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Allowance cuts will be earlier and deeper

The income tax personal allowance will be restricted for people with incomes over £100,000 faster than previously proposed.

This was not originally proposed to come in until 2011 and would have been a two-stage withdrawal, as announced in Chancellor Alistair Darling’s pre-Budget report in November last year.

But Wednesday’s Budget revealed that the personal allowance will now be reduced from next April at a rate of £1 for every £2 earned over £100,000 until it is completely withdrawn.

Hargreaves Lansdown head of pensions research Tom McPhail says that, as a result, people earning between £100,000 and £112,950 will suffer an effective tax rate of 60 per cent.

Worldwide Financial Planning IFA Nick McBreen says: “I think it is unlikely to generate any significant increase in tax revenue to the Treasury but, by doing it, it has communicated completely the wrong message to the business community.

“It is targeting the wealth creators and if you want to kickstart the economy, the last thing you want to do is beat people around the head.”

Addidi Wealth director Anna Sofat says: “All round, it will make the higher-rate taxpayer less well off. I understand why they have done it but I wish they had done it in a straightforward and reasonable way. £100,000 is not a great deal of money.”

Standard Life head of pensions policy John Lawson says: “This will be an opportunity to gain tax relief rates of up to 61 per cent by sacrificing salary and protecting the personal allowance.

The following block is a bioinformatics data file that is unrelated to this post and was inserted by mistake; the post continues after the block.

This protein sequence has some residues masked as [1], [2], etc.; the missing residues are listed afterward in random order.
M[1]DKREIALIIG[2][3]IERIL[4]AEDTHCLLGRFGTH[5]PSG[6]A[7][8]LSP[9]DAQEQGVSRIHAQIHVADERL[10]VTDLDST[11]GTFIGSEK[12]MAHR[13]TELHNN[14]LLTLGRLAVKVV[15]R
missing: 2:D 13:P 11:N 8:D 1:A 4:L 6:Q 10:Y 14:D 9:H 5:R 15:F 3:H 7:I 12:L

“However, it now means anyone earning more than about £113,500 will now lose their whole personal allowance. Under previous plans, you would not have lost your whole allowance until you earned £146,500.”


Macro website launched

Several of the world’s leading multilateral organisations have joined together to launch a website with data on the 20 largest economies.The website presents G20 data available at participating agencies covering the financial, governmental, external and real sectors. It also provides links to data in websites of international and national agencies.The International Monetary Fund (IMF), which […]

Tax relief slashed for top-earners

From April 2011, people earning over £180,000 will see their pension tax relief restricted to the basic rate of 20 per cent. Those earning between £150,000 and £180,000 will get relief at a rate between 40 and 20 per cent.


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